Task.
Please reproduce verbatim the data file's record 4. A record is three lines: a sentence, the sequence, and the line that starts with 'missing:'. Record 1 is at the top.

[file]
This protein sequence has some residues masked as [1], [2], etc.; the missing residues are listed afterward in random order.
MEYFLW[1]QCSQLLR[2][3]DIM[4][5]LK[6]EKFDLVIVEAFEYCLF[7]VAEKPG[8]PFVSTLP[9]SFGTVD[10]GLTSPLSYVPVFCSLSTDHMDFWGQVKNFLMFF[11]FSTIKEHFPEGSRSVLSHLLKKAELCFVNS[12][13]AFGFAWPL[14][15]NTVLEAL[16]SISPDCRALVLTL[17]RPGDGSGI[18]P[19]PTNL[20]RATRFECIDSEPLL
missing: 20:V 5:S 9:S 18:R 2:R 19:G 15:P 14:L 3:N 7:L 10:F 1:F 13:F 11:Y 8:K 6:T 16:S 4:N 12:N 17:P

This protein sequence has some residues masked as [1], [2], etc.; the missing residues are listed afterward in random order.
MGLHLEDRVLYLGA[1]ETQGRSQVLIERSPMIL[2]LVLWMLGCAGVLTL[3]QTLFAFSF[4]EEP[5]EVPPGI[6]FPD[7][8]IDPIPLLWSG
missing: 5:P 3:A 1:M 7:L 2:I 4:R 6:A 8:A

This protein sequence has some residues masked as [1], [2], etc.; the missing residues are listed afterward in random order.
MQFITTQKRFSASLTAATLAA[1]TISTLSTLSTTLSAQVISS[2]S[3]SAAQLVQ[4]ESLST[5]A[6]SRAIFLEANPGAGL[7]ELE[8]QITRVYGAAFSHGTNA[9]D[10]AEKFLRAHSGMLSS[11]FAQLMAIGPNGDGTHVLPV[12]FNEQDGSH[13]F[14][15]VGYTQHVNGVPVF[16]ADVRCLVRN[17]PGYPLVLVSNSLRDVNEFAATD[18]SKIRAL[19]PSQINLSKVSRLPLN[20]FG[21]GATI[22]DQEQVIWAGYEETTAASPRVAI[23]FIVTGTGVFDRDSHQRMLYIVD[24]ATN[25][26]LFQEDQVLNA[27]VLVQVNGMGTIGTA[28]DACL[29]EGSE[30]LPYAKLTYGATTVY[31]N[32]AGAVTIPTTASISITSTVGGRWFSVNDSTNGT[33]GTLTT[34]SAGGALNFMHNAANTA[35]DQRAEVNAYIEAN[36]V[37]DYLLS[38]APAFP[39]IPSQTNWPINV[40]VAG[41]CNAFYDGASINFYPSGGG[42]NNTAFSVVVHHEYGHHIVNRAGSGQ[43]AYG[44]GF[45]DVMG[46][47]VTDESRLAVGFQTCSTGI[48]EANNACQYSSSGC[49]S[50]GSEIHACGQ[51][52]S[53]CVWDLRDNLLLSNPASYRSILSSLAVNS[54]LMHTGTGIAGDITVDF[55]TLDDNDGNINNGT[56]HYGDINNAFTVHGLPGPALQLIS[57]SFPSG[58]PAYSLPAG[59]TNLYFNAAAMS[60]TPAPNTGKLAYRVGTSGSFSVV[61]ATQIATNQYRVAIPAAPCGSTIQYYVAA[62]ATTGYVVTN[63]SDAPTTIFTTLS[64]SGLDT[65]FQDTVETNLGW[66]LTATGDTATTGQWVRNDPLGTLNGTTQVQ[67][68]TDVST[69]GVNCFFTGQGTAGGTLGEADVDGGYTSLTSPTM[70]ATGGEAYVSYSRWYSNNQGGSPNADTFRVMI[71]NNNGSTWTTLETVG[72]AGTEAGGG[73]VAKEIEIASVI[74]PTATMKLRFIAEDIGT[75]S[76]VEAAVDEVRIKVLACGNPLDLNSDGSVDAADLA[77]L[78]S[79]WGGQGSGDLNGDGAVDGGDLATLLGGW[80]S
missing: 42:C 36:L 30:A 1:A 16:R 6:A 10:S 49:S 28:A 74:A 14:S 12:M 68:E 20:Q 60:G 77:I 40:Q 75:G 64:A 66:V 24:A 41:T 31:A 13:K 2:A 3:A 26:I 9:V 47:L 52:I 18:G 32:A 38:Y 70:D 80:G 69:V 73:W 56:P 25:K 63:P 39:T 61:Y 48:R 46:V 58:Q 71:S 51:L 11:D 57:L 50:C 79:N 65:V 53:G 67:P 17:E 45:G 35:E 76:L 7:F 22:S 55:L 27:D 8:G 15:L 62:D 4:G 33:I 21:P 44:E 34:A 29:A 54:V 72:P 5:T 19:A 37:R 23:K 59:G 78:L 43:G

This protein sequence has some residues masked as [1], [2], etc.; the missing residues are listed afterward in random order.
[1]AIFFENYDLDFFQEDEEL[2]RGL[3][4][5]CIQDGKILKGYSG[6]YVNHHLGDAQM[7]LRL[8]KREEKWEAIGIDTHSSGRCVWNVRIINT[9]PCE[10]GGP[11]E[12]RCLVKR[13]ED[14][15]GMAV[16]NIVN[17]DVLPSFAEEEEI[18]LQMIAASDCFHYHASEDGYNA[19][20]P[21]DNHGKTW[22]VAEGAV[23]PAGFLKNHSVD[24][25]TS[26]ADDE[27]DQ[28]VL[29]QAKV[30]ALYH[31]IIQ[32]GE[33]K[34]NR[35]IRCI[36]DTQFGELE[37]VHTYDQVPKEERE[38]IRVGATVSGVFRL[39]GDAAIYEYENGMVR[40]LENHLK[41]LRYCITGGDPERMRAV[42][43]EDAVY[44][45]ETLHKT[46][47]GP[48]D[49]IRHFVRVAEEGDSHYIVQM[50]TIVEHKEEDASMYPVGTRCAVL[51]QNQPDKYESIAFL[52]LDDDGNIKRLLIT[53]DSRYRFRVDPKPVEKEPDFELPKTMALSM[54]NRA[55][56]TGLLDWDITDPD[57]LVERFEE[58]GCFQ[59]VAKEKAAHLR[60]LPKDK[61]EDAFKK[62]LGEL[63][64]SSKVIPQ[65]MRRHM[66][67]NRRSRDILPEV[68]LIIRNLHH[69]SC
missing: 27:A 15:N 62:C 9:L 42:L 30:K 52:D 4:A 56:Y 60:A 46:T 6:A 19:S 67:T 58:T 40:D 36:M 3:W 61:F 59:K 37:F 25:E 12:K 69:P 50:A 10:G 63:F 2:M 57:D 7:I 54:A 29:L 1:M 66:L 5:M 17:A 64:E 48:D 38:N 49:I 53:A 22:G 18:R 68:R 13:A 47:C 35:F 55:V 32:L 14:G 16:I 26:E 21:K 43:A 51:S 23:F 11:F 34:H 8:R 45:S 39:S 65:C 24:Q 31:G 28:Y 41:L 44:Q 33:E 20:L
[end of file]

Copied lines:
This protein sequence has some residues masked as [1], [2], etc.; the missing residues are listed afterward in random order.
[1]AIFFENYDLDFFQEDEEL[2]RGL[3][4][5]CIQDGKILKGYSG[6]YVNHHLGDAQM[7]LRL[8]KREEKWEAIGIDTHSSGRCVWNVRIINT[9]PCE[10]GGP[11]E[12]RCLVKR[13]ED[14][15]GMAV[16]NIVN[17]DVLPSFAEEEEI[18]LQMIAASDCFHYHASEDGYNA[19][20]P[21]DNHGKTW[22]VAEGAV[23]PAGFLKNHSVD[24][25]TS[26]ADDE[27]DQ[28]VL[29]QAKV[30]ALYH[31]IIQ[32]GE[33]K[34]NR[35]IRCI[36]DTQFGELE[37]VHTYDQVPKEERE[38]IRVGATVSGVFRL[39]GDAAIYEYENGMVR[40]LENHLK[41]LRYCITGGDPERMRAV[42][43]EDAVY[44][45]ETLHKT[46][47]GP[48]D[49]IRHFVRVAEEGDSHYIVQM[50]TIVEHKEEDASMYPVGTRCAVL[51]QNQPDKYESIAFL[52]LDDDGNIKRLLIT[53]DSRYRFRVDPKPVEKEPDFELPKTMALSM[54]NRA[55][56]TGLLDWDITDPD[57]LVERFEE[58]GCFQ[59]VAKEKAAHLR[60]LPKDK[61]EDAFKK[62]LGEL[63][64]SSKVIPQ[65]MRRHM[66][67]NRRSRDILPEV[68]LIIRNLHH[69]SC
missing: 27:A 15:N 62:C 9:L 42:L 30:K 52:D 4:A 56:Y 60:A 46:T 6:A 19:S 67:T 58:T 40:D 36:M 3:W 61:F 59:K 37:F 25:E 12:K 69:P 50:A 10:G 63:F 2:M 57:D 7:I 54:A 29:L 1:M 66:L 5:M 17:A 64:E 48:D 38:N 49:I 53:A 22:G 18:R 68:R 13:A 47:C 35:F 55:V 32:L 14:G 16:I 26:E 21:K 43:A 51:S 23:F 11:F 34:H 8:R 45:S 39:S 65:C 24:Q 31:G 28:Y 41:L 44:Q 33:E 20:L